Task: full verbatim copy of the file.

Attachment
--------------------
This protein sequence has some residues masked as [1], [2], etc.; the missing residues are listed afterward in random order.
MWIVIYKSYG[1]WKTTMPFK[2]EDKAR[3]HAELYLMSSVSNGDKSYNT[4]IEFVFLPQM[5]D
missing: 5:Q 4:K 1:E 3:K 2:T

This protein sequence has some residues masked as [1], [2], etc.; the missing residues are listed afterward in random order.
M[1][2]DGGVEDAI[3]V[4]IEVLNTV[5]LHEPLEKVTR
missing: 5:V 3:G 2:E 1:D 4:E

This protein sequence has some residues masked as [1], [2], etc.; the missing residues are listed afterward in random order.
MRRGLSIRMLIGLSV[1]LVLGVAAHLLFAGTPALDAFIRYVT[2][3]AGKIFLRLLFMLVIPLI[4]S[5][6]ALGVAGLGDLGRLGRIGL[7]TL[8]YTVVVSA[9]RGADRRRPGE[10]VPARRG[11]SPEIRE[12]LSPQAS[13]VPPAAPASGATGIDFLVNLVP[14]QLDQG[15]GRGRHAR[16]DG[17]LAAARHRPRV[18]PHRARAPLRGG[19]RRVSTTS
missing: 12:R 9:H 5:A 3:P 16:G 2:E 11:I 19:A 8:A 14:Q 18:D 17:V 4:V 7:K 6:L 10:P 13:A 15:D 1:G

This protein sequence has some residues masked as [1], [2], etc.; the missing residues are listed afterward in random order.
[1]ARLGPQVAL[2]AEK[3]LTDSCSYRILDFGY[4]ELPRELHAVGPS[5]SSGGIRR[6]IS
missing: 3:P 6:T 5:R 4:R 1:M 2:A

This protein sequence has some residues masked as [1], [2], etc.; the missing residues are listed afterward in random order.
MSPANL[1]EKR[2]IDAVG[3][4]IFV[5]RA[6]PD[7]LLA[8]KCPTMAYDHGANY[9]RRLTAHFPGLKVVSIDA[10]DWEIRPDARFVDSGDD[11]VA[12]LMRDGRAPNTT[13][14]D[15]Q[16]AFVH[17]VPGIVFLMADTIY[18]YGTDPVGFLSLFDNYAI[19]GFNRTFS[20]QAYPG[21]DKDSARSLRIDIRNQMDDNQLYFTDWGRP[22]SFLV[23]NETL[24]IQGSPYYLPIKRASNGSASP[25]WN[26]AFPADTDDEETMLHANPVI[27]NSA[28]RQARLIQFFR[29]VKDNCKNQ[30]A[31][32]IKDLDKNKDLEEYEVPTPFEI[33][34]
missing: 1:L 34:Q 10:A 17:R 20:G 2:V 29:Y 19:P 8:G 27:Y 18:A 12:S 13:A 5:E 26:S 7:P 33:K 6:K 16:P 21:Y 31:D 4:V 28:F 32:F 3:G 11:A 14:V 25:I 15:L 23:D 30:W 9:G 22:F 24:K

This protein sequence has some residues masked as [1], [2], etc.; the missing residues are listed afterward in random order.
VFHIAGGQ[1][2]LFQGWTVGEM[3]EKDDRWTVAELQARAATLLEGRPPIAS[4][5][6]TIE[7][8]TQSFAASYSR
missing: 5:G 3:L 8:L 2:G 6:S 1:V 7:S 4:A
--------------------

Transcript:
This protein sequence has some residues masked as [1], [2], etc.; the missing residues are listed afterward in random order.
MWIVIYKSYG[1]WKTTMPFK[2]EDKAR[3]HAELYLMSSVSNGDKSYNT[4]IEFVFLPQM[5]D
missing: 5:Q 4:K 1:E 3:K 2:T

This protein sequence has some residues masked as [1], [2], etc.; the missing residues are listed afterward in random order.
M[1][2]DGGVEDAI[3]V[4]IEVLNTV[5]LHEPLEKVTR
missing: 5:V 3:G 2:E 1:D 4:E

This protein sequence has some residues masked as [1], [2], etc.; the missing residues are listed afterward in random order.
MRRGLSIRMLIGLSV[1]LVLGVAAHLLFAGTPALDAFIRYVT[2][3]AGKIFLRLLFMLVIPLI[4]S[5][6]ALGVAGLGDLGRLGRIGL[7]TL[8]YTVVVSA[9]RGADRRRPGE[10]VPARRG[11]SPEIRE[12]LSPQAS[13]VPPAAPASGATGIDFLVNLVP[14]QLDQG[15]GRGRHAR[16]DG[17]LAAARHRPRV[18]PHRARAPLRGG[19]RRVSTTS
missing: 12:R 9:H 5:A 3:P 16:G 2:E 11:I 19:A 8:A 14:Q 18:D 17:V 4:V 7:K 6:L 10:P 13:A 15:D 1:G

This protein sequence has some residues masked as [1], [2], etc.; the missing residues are listed afterward in random order.
[1]ARLGPQVAL[2]AEK[3]LTDSCSYRILDFGY[4]ELPRELHAVGPS[5]SSGGIRR[6]IS
missing: 3:P 6:T 5:R 4:R 1:M 2:A

This protein sequence has some residues masked as [1], [2], etc.; the missing residues are listed afterward in random order.
MSPANL[1]EKR[2]IDAVG[3][4]IFV[5]RA[6]PD[7]LLA[8]KCPTMAYDHGANY[9]RRLTAHFPGLKVVSIDA[10]DWEIRPDARFVDSGDD[11]VA[12]LMRDGRAPNTT[13][14]D[15]Q[16]AFVH[17]VPGIVFLMADTIY[18]YGTDPVGFLSLFDNYAI[19]GFNRTFS[20]QAYPG[21]DKDSARSLRIDIRNQMDDNQLYFTDWGRP[22]SFLV[23]NETL[24]IQGSPYYLPIKRASNGSASP[25]WN[26]AFPADTDDEETMLHANPVI[27]NSA[28]RQARLIQFFR[29]VKDNCKNQ[30]A[31][32]IKDLDKNKDLEEYEVPTPFEI[33][34]
missing: 1:L 34:Q 10:A 17:R 20:G 2:V 29:Y 19:P 8:G 27:Y 18:A 12:S 13:A 5:E 26:S 7:P 33:K 6:K 16:P 21:Y 31:D 4:V 28:F 32:F 3:G 11:A 14:V 25:I 15:L 23:D 30:W 9:G 22:F 24:K

This protein sequence has some residues masked as [1], [2], etc.; the missing residues are listed afterward in random order.
VFHIAGGQ[1][2]LFQGWTVGEM[3]EKDDRWTVAELQARAATLLEGRPPIAS[4][5][6]TIE[7][8]TQSFAASYSR
missing: 5:G 3:L 8:L 2:G 6:S 1:V 7:S 4:A